7. The Committee also notes the efforts made by the Government of Switzerland to integrate foreign workers and their families.

C. Factors and difficulties impeding the implementation of the Covenant

8. The Committee notes the absence of any significant factors or difficulties preventing the effective implementation of the Covenant in Switzerland.

D. Principal subjects of concern

9. The Committee recognizes that the State party's federal structure requires that certain rights be provided for by the Cantons, nevertheless it reaffirms the Committee's position that it is the legal responsibility of the Federal Government to ensure the implementation of the Covenant.

10. The Committee disagrees with the position of the State party that provisions of the Covenant constitute principles and programmatic objectives rather than legal obligations, and that consequently the provisions of the Covenant cannot be given legislative effect. The Committee does not share the view of the Swiss authorities and recalls that in its General Comment No. 3 of 1990 on the nature of States parties' obligations under article 2 of the Covenant, it refers to a number of provisions in the Covenant, such as those of article 8 on the right to strike and those of article 13 on the right to education, which seem to be capable of immediate application within the judicial system. The Committee is of the view that any suggestion that the above-mentioned provisions are inherently non-self-executing seems to be difficult to sustain.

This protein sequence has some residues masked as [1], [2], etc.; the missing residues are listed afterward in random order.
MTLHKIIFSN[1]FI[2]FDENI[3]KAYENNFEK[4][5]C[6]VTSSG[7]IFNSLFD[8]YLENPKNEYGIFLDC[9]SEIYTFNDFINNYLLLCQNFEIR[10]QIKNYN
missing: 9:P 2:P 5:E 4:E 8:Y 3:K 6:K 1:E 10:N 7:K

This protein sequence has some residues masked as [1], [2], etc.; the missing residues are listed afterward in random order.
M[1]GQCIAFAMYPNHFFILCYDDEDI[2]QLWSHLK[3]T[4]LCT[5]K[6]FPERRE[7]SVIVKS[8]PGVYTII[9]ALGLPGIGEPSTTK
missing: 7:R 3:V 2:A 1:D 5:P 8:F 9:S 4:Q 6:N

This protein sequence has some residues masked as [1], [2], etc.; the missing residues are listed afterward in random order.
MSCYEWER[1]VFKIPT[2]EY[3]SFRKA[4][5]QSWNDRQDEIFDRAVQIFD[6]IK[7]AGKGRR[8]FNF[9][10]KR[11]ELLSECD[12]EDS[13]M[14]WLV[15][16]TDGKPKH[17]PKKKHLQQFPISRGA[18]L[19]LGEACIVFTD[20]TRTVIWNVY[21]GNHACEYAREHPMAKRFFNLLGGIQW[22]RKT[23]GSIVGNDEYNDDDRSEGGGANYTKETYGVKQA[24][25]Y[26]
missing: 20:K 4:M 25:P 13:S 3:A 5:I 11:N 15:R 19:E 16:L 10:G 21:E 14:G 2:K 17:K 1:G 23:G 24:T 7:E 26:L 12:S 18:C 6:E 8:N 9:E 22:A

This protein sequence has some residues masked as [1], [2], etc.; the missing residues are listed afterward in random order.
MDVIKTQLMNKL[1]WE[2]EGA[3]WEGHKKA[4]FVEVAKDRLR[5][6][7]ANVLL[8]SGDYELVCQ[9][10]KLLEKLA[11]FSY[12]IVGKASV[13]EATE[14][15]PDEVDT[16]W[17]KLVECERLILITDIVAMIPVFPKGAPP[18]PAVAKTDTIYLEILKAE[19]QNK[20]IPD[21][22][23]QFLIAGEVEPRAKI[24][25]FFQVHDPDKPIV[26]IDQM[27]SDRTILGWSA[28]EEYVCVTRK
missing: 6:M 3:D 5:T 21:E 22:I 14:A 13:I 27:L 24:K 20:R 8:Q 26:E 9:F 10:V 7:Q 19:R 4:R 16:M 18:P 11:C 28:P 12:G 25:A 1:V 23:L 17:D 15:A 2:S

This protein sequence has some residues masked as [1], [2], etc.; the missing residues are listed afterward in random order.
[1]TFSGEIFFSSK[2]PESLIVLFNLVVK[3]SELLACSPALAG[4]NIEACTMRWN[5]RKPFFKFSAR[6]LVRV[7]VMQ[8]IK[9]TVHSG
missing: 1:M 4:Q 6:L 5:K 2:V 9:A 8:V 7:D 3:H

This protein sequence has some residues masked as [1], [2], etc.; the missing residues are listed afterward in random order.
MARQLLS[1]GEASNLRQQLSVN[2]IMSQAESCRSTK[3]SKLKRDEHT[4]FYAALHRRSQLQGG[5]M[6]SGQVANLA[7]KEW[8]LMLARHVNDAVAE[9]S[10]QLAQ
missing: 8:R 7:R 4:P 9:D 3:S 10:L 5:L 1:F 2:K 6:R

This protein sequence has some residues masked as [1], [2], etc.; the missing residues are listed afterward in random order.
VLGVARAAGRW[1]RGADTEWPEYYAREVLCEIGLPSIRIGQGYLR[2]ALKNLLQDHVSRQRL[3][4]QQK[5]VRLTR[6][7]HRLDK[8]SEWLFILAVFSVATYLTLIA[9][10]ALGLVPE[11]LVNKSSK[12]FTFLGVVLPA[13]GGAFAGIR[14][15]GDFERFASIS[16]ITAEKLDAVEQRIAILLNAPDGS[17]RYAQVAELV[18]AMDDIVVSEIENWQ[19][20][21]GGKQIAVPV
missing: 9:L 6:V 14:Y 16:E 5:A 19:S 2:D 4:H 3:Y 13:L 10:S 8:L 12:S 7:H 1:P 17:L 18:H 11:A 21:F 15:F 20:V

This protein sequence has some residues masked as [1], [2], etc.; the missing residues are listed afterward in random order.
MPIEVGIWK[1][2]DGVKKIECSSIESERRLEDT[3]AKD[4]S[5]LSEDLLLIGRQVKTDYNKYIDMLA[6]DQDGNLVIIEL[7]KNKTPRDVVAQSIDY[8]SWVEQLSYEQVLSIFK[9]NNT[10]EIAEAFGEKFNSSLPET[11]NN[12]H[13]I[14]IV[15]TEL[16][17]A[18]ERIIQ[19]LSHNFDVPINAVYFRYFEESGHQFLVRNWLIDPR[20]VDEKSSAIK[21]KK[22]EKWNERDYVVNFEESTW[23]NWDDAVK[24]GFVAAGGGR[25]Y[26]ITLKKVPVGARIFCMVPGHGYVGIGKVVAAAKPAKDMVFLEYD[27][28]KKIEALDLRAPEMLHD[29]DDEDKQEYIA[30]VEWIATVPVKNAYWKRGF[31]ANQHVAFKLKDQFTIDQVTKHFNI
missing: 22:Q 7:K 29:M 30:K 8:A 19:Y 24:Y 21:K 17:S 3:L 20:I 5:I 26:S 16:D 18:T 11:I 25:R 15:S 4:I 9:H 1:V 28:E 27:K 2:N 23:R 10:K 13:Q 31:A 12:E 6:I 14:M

11. The Committee expresses concern at the situation in the State party where certain Covenant rights are not constitutionally recognized, i.e the right to work, to education and to culture. In the Committee's view, the freedom to exercise a lucrative activity is not synonymous or co-terminous with the right to work. In this respect, the Committee regrets that implementation of these rights has to be sought by individuals before the Courts, whereas they should be constitutionally recognized.